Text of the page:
Jobs: Private-sector employment in Georgia has increased by 5.4 percent since the pre-recession date of December, 2007 (the 13th highest rate in the nation) and by 11.3 percent since the post-recession date of January, 2009 (11th highest rate), according to a Joint Economic Committee Report. The report notes, “Since February 2010, the national low point for private-sector employment, Georgia businesses have added 520,000 jobs (an increase of 16.6 percent).”
Innovation: The Food and Drug Administration has approved the first wireless pacemaker. It is implanted in the heart via a catheter, eliminating the need for surgery or wires to connect to an external generator. Source: Reuters
Realization: Seattle, Wash., agrees with Peachtree City, Ga., that broadband is best left to the private sector. “When I came into office, I was very excited about the possibility of municipal broadband until the study came back and indicated it would be literally the largest tax increase in Seattle,” Mayor Ed Murray said. Source: Seattle Times
Day late, dollar short: Three months after the Honolulu City Council approved a five-year extension of a half-penny general excise tax, the Council was told the extra $1.5 billion may not cover the rising costs of the 20-mile rail project, which is two years behind schedule and, at $6.5 billion, already more than a billion dollars over budget. Source: Hawaii News Now
A shot in the dark: A gun store in California was directed by inspectors to remove three vinyl decals on the outside of the shop because they depicted handguns. (A rifle decal was OK.) The agent told the owner that if he continued to advertise handguns to the public, he could lose his license to sell firearms. The name of the store: Tracy Rifle and Pistol. Source: Wall Street Journal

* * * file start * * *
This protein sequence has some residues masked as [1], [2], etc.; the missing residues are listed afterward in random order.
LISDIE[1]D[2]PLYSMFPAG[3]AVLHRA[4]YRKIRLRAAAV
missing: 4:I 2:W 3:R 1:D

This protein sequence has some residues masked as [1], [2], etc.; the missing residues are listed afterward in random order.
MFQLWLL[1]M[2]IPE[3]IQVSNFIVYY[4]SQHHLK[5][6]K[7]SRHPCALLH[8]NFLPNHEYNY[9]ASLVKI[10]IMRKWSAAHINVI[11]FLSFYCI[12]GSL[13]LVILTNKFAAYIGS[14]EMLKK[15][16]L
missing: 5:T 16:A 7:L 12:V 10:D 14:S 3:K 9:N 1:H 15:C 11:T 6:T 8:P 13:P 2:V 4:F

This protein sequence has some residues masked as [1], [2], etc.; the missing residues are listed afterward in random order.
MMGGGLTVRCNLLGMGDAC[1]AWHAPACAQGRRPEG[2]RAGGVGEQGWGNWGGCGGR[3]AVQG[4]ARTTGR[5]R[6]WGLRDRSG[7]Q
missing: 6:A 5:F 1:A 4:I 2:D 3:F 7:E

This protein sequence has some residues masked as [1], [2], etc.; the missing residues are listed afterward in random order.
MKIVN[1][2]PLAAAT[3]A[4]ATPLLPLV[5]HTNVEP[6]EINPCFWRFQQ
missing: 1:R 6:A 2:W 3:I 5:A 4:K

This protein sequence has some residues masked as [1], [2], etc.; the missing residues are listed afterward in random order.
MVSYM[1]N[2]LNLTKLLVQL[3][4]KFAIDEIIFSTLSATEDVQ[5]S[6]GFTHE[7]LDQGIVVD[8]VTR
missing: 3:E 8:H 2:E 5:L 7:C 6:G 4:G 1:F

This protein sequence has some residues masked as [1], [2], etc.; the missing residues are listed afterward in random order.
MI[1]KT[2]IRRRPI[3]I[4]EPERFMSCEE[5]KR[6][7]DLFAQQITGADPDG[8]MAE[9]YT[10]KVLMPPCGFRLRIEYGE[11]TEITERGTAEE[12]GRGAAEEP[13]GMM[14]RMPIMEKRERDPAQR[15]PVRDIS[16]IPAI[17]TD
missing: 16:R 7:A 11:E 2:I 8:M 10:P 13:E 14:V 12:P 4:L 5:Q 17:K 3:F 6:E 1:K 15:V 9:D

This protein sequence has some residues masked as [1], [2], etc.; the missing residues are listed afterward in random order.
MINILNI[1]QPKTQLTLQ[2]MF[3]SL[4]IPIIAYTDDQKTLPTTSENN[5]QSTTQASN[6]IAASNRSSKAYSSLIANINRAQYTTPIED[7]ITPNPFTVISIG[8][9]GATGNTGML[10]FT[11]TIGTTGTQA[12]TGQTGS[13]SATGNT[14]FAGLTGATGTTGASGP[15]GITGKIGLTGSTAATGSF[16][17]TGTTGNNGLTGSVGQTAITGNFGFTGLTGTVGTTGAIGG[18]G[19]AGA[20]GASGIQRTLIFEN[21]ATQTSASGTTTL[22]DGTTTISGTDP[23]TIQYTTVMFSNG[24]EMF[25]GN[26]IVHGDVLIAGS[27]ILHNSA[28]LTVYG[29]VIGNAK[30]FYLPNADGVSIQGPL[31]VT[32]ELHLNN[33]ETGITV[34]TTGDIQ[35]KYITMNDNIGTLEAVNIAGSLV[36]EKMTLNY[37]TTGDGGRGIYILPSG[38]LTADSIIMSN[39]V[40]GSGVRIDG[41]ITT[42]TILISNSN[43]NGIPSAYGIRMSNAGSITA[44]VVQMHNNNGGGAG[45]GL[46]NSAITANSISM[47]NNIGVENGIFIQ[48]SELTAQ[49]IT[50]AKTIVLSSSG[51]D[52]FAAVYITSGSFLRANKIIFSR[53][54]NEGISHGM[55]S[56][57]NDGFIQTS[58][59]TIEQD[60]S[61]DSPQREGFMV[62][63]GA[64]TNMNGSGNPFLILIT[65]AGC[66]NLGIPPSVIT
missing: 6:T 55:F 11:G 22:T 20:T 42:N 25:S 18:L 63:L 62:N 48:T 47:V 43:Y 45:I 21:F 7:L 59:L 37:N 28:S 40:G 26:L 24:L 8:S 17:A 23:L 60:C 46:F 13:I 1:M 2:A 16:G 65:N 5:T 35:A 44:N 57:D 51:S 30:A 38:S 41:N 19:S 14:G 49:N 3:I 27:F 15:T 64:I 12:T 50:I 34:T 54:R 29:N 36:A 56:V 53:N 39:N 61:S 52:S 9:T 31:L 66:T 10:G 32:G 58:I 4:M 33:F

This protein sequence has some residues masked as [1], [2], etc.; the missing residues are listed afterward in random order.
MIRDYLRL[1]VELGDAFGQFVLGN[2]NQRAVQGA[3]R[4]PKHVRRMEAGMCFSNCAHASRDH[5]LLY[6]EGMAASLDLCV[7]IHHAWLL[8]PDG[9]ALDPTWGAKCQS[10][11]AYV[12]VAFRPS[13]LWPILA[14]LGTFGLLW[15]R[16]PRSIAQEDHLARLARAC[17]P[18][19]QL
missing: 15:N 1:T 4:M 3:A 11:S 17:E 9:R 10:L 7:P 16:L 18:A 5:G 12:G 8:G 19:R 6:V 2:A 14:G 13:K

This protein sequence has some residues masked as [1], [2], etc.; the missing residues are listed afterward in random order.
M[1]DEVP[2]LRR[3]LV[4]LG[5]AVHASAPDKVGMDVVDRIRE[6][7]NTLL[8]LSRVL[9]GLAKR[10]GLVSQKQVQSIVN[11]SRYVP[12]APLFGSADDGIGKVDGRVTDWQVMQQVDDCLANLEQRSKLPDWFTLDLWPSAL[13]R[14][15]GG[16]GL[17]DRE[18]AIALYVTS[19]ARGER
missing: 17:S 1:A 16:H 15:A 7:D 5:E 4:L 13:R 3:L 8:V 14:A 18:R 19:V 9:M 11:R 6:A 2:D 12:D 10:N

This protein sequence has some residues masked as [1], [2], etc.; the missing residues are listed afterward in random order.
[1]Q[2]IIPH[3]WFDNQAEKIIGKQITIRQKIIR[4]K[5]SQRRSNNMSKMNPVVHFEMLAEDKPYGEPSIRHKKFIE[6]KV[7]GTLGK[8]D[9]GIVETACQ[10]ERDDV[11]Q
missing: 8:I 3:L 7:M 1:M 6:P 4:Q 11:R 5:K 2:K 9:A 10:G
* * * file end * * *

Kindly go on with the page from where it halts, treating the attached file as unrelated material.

Bagging plastic law? California Gov. Jerry Brown signed the first statewide law banning plastic retail bags in 2014, but a referendum is on the state’s November ballot on suspending the ban. The U.S. Environmental Protection Agency reports plastic retail bags comprise less than 0.5 percent of the municipal solid waste stream. In addition, 90 percent of Americans report reusing plastic bags at least once in their homes. Source: American Legislative Exchange Council
This month in the archives: In April 1996, the Foundation published, “Urgent Reform Needed for Georgia’s Abused, Neglected, Foster, and Adopted Children.” It proposed, “The Department of Human Resources should be made to compete with private agencies for the privilege of caring for foster children.” Two pilot programs for public-private partnerships approved in 2014 have yet to be implemented.
Foundation in the News: Read the upcoming Sunday edition of The Atlanta Journal-Constitution for the Foundation’s take on the legislative session. The Marietta Daily Journal quoted Benita Dodd in an article on school superintendent salaries.
Visit georgiapolicy.org to read our latest commentary, “Georgia at the Intersection of Education and Aging,” by Kelly McCutchen.
Have a great weekend!
Kelly McCutchen and Benita Dodd
FRIDAY FACTS is made possible by the generosity of the Georgia Public Policy Foundation’s donors. If you enjoy the FRIDAY FACTS, please consider making a tax-deductible contribution to help advance our important mission by clicking here. Visit our Web site at georgiapolicy.org. Join The Forum at forum.georgiapolicy.org/. Find the Foundation on social media at Facebook, twitter.com/gppf and Instagram